|The Namik Kemal Dungeon|
Known as the Shakespeare of Turkish literature, Namik Kemal spent 38 months of his life in this building.
The dungeon is two stories tall, and was built by the Ottomans in a corner of the ruined Venetian palace.
Namik Kemal was born on the 21st December 1840 in Tekirdag near Istanbul. From an aristocratic family, he was educated privately, learning Arabic, Persian and French, and was employed at the Ottoman government translation bureau. He became acquainted with leading poets of the day, and began writing himself. He became editor of the newspaper Tasvir-i Efkar, but the political nature of the publication upset the Ottoman government, and in 1867 he, together with several of his contempories, fled to London, moving later to Paris and Vienna.
On his return to Istanbul in 1871, he continued writing, and in 1873 he staged his most famous play, Vatan Yahut Silistre (Fatherland or Silistria), a drama centred on the Siege of Silistria.
|The Dungeon Cell|
Silistria is in the north east of modern Bulgaria, on the banks of the Danube, bordering Romania. During one of the many Russo-Turkish wars of the 19th century, the Russians crossed the Danube from Romania and laid siege to this fortified town from December 1853 to March 1854. Britain and France intervened, demanding the Russians evacuate the area. This demand was ignored by the Russians, but they were unable to take the town , and raised the siege on the 20th March 1854. France declared war on Russia on the 27th March, followed by Britain the following day. This was the start of the Crimean war.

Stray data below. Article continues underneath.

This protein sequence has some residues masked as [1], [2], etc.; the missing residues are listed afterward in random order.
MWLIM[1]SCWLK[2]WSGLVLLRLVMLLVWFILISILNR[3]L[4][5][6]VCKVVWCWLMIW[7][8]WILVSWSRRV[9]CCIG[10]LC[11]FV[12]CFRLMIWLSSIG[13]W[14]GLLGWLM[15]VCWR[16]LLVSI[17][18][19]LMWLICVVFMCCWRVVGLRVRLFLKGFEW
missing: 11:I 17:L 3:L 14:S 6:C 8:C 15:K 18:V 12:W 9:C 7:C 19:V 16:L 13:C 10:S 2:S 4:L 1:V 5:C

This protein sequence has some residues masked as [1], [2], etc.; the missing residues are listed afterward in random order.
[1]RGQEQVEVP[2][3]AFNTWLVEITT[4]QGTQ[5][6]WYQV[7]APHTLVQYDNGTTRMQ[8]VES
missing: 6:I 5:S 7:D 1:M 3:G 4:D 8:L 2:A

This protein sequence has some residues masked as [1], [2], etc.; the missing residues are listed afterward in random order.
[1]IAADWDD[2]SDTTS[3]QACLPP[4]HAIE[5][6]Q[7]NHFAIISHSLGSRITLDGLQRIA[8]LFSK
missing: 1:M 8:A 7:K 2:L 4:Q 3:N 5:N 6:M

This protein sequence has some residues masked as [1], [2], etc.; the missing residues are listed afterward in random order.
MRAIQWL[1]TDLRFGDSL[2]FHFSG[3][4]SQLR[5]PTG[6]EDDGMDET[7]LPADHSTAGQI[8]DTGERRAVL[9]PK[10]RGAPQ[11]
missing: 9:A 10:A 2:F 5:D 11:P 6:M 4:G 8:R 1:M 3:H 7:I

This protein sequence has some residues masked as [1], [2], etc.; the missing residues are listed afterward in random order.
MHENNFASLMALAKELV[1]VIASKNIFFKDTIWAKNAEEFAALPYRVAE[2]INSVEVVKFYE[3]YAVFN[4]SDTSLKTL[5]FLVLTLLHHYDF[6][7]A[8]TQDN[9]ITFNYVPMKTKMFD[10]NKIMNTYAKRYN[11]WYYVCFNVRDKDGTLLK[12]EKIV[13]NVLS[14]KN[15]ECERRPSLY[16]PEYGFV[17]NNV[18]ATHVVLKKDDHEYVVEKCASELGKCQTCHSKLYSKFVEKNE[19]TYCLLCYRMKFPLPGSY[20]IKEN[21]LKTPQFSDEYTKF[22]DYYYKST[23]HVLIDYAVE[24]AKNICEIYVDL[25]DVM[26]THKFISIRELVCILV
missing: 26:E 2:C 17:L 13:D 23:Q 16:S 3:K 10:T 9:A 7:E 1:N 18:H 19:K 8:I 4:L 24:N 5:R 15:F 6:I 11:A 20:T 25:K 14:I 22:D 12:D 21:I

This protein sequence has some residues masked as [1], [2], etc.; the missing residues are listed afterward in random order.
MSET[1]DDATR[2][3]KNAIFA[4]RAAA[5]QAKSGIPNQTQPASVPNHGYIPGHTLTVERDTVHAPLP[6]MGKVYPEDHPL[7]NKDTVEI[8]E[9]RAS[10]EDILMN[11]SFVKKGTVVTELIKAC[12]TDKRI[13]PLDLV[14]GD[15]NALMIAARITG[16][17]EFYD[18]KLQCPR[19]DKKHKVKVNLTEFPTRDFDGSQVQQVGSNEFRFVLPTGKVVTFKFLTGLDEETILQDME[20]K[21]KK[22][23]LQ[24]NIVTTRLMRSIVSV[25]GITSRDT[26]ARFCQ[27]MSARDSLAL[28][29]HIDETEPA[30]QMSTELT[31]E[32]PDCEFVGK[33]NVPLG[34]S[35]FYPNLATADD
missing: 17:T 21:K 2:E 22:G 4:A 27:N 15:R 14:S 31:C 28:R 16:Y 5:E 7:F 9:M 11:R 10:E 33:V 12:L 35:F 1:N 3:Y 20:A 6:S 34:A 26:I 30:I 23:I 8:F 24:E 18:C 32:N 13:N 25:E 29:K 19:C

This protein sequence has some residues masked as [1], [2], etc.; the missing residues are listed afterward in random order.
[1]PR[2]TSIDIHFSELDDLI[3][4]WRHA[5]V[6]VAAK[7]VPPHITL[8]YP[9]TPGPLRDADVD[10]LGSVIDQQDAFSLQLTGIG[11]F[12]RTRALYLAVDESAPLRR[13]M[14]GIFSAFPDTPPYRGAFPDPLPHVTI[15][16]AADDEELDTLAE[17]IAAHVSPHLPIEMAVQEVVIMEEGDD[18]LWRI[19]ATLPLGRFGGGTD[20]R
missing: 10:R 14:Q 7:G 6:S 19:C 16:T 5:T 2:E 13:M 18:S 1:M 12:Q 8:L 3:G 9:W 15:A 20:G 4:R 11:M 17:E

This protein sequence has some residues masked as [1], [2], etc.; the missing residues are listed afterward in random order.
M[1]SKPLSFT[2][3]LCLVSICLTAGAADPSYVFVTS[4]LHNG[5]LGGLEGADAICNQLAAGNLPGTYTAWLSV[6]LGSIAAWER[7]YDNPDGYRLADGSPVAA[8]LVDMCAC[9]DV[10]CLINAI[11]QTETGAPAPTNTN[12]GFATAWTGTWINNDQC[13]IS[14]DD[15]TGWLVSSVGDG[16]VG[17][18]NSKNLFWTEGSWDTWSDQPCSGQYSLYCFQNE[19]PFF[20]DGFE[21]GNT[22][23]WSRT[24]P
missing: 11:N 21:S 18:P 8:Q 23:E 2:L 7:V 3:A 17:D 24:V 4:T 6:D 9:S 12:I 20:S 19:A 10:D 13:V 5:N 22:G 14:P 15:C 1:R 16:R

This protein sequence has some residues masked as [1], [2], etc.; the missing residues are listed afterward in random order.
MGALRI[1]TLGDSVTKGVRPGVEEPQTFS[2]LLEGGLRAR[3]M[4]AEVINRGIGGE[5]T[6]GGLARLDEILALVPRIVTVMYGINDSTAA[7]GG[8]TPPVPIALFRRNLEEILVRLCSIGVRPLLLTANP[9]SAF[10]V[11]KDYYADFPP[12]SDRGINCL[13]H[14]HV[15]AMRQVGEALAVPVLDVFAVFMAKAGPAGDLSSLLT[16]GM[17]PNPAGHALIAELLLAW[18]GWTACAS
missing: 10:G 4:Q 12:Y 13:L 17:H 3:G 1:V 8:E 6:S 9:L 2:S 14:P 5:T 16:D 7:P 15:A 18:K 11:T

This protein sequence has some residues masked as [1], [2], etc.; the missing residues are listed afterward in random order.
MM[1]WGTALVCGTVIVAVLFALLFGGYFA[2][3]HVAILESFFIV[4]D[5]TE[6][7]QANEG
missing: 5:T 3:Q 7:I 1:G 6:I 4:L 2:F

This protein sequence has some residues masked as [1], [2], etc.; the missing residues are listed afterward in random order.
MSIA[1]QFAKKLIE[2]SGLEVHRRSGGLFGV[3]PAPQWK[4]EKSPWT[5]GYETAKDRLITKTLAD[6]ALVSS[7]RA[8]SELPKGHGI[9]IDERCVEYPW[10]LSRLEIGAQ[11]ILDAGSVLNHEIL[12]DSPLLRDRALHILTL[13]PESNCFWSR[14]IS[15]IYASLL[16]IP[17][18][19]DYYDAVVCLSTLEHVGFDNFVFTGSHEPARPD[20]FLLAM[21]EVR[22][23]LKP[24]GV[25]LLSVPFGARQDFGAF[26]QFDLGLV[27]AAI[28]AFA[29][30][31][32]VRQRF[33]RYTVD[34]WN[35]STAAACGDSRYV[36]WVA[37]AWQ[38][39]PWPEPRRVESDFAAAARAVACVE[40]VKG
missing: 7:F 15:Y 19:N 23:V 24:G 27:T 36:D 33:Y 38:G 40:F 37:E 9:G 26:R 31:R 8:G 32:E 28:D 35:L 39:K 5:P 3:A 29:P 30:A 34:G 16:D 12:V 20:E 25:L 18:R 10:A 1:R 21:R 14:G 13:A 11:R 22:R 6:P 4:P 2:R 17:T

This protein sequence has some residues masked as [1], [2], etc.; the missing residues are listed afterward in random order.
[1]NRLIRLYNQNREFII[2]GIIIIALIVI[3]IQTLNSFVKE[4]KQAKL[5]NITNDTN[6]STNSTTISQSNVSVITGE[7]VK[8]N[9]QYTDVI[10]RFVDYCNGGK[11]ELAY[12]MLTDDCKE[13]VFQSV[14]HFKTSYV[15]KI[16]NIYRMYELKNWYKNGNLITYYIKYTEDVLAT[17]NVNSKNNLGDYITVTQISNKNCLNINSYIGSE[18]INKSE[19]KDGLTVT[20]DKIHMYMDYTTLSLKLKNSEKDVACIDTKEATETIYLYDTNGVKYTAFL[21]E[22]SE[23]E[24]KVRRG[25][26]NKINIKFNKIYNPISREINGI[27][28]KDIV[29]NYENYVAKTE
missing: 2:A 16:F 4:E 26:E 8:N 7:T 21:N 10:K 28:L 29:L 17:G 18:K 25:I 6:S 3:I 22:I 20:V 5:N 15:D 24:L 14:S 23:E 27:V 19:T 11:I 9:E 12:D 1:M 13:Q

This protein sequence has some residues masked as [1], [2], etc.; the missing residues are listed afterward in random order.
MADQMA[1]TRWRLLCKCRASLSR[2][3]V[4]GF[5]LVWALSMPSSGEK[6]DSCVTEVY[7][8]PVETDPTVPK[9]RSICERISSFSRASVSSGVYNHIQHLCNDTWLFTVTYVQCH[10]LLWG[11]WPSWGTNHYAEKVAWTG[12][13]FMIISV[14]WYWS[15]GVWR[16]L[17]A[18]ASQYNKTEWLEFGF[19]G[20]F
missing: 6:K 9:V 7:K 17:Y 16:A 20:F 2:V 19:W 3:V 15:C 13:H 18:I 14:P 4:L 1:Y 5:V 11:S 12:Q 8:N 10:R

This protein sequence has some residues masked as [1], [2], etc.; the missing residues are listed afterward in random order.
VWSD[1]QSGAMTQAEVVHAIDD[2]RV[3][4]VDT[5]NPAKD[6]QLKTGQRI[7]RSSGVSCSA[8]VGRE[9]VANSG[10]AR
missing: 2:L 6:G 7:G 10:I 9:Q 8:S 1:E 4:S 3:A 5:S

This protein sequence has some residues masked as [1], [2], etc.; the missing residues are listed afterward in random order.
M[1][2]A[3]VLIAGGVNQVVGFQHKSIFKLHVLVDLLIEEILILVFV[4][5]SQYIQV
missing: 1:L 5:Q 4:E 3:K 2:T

The play was considered dangerous by the Ottoman government as it promoted nationalism and liberalism. The play was denounced by the government on the 9th April 1873, and Namik Kemal exiled to Cyprus.
Although described as a dungeon, it is not underground. It is no less bleak for that. He originally stayed in a single room in the ground floor, measuring not much more than 15ft by 10ft, and totally devoid of furnishings. After a while he was allowed to move to the first floor with slightly more facilities.
On the 3rd June 1876, Namik Kemal was pardoned by Sultan Murat V, and returned to Istanbul on the 29th of that month. However, he continued to suffer a form of exile, being appointed to government posts in the distant islands of Lesbos, then Rhodes, and finally Chios. He continued his writings which became a source of inspiration for Kemal Ataturk. He died on the 2nd December 1888 in Chios.
The two storied building was opened as a small museum in 1993
See the location on Google maps.
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